INTERVIEW: SparkyNinja

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David Watts is the mastermind behind YouTube channel SparkyNinja. Since beginning regularly posting videos around a year ago, David, who is based in Teesside, offers unbiased help with electrical training, UK regulation and design, among many other topics.

His videos offer tips to apprentices and those undertaking exams, as well as those already in the industry.

His channel has a community of more than 3,500 subscribers and 150,000 views.

SPARKS Magazine: Why did you start your YouTube channel?

David Watts: The YouTube channel was actually created in an attempt to offer help to people who couldn’t access training full-time. I put content on there covering an overview of the course. There are a lot of training companies that don’t inform people enough when training. I wanted to put some information out there for anyone to have a better understanding and better preparation for training. The main objectives was that anyone could choose to develop themselves and encourage themselves to go that bit further. A lot of guys see apprentice training as a finishing line, a point of completion. I wanted to say, “Why not have a go, let’s blow up the qualification, show what the intention is, how it should be delivered, what you should prepare for.” I’ve had hundreds of people say, “I’m going to go for this now I’ve seen this content.” So many people were messaging saying, “I was scared and worried I couldn’t do it, but you’ve convinced me I can take it on.” That’s the objective: give people a bit of motivation and support development.

SPARKS: When did you start making videos?
DW: I started just over a year ago regularly. I’ve seen how effective some content was on YouTube and how people use and share it. It came naturally, I’ve had a few people, for example Dans the Engineer, who said you should post certain types of content. I wanted it to grow naturally. I had lots of comments regarding the industry but lots of people want testing, training and technical. I’m aware there are tricks of the trade to grow content, but I haven’t got the time to religiously produce and I wanted it to grow gradually.

SPARKS: What sort of reaction do you get to the videos?
DW: A lot of people re-watch and re-view training content. There’s a small market for the technical qualifications. I could easily turn the channel into testing every day and grow the audience, but it’s not the intention of the channel. Some of it works quite well, some not so much as it’s a small area of guys. New people can find that content. It’s 95 per cent positive, you get the odd person who will dissect it three months later or someone who has misinterpreted it. I find that the best thing is to take it on the chin. When I first started the channel, I got messages from a few other YouTubers e.g. Thomas Nagy. He said, “You will get trolls and comments but keep your head down and push on.” It’s quite a close community with regard to people who view, they find it better than reading or going to college. It’s hard for electricians to find which training is required for them. You get the odd person being reckless or silly but many people do make accurate content. The guys at Tresham College do a great job. With such a focal subject as electrics, your comments are from the same people, same community.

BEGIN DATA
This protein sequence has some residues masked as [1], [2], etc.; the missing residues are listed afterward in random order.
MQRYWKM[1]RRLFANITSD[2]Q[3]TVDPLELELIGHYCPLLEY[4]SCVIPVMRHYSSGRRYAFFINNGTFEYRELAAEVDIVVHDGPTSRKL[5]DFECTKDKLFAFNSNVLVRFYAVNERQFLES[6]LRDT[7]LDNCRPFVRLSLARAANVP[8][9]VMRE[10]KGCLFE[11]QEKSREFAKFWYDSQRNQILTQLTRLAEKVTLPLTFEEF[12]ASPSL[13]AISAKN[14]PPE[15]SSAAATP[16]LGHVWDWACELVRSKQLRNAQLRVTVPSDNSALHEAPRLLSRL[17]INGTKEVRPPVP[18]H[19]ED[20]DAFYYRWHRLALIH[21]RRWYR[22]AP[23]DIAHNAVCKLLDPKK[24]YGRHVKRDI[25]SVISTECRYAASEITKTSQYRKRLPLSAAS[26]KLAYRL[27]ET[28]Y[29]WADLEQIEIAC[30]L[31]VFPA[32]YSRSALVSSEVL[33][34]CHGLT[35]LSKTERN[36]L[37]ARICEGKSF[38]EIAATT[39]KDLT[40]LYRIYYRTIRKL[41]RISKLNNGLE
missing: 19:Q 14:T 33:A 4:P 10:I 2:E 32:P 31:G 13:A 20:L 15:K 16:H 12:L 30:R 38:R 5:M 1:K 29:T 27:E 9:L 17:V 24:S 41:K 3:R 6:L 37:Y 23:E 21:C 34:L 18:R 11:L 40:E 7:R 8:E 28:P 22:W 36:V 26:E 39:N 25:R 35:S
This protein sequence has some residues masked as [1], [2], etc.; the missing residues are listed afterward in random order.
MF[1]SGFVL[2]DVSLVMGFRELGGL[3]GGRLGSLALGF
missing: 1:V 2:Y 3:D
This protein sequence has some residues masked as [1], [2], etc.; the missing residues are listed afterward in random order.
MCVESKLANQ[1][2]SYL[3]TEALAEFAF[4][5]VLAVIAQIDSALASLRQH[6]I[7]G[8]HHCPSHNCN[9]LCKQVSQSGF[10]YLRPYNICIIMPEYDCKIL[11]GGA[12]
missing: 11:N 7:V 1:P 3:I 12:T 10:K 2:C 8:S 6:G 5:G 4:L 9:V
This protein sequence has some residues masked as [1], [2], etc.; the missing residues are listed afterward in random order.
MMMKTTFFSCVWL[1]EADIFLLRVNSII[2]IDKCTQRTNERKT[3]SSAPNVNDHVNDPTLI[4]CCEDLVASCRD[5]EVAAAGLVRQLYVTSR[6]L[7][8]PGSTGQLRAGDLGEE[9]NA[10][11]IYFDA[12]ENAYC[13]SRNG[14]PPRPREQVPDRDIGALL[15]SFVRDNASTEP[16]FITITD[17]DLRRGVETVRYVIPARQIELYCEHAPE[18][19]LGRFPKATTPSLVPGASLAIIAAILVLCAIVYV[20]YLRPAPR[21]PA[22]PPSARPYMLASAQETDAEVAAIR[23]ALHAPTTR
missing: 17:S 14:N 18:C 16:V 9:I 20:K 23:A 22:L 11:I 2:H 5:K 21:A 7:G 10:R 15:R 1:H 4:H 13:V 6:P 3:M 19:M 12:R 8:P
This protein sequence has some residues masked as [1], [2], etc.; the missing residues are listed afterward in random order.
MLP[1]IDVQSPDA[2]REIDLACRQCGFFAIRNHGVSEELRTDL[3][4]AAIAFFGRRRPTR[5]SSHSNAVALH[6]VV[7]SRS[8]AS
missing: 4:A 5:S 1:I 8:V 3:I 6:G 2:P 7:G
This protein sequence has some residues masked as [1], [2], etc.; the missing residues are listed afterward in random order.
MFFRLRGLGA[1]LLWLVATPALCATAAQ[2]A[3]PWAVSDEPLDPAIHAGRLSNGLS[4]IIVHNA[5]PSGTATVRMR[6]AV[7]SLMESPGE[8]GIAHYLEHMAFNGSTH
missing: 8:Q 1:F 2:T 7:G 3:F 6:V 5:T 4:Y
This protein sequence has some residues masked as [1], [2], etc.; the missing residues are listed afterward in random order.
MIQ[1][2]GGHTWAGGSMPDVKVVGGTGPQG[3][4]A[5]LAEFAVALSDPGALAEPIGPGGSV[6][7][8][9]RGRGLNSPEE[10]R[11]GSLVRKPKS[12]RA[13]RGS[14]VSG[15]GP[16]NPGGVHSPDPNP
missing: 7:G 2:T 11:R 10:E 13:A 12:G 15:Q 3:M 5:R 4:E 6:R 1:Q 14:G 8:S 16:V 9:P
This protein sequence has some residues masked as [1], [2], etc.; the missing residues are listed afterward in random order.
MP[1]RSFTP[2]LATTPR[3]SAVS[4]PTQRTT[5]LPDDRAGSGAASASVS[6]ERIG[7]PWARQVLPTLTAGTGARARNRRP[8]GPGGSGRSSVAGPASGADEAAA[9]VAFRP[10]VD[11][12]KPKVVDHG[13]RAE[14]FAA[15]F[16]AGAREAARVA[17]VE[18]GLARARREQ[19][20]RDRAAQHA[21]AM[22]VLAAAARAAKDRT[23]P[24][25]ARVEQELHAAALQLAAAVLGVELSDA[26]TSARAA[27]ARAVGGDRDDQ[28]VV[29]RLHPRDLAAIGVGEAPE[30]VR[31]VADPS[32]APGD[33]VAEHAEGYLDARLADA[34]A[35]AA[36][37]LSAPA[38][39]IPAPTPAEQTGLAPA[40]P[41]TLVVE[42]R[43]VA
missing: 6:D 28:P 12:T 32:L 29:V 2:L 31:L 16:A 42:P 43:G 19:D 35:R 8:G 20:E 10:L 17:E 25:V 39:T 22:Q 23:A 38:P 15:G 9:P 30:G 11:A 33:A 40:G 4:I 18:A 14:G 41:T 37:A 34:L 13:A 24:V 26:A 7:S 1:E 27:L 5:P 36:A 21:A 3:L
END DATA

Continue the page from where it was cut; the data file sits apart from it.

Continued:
SPARKS: How did you get into the electrical industry?
DW: I did it straight from school. My father and grandfather were electricians, it’s in the family. And my surname is Watts! It’s written in stone. We had a family company at Ascot Racecourse doing a contract, so it was a great place to do an apprenticeship. The racecourse was knocked down and rebuilt so I decided I wanted to try other things. I worked for a local authority as a qualified supervisor. In about 2008, my dad started to do training part-time at a local college and said one day, “The guy in the workshop isn’t coming in, do you fancy coming in tonight?” I said, “Sod off it’s Champions League night!” He told me it was paid per hour so I went in. The actual lads I trained that night complained about the other trainer after – he would come in, get the gear out and sit there on the computer all the time. I then went onto Level 3 technical, I had to remember all the stuff I learned at college. It was intimidating! I stuck to it, I had to re-learn and master the ability to translate as much as I could into English and I found it rewarding after a certain period of time. I finished training full-time a few years ago. I was being asked if could do inspections and consultancy work. My work right now is 40 per cent consultancy, 40 per cent training and the rest inspection and thermal imaging.

SPARKS: What do you think young electricians should know about the trade that isn’t necessarily taught in class?
DW: One of the things they should understand is how social the industry can be. Reach out to SPARKS Magazine, go beyond their classroom. Go to social networks, go to communities, go onto YouTube, go to exhibitions. When you’re in the college, all you get is your tutors’ opinion. For some full time colleges, that can be a little bit tunnel vision, a little institutionalised. The best thing they can do is take what they learned at college, go onto social media and ask what people think, get another opinion, another angle. It expands it, they should look beyond the training room, reach out and seek further development elsewhere.

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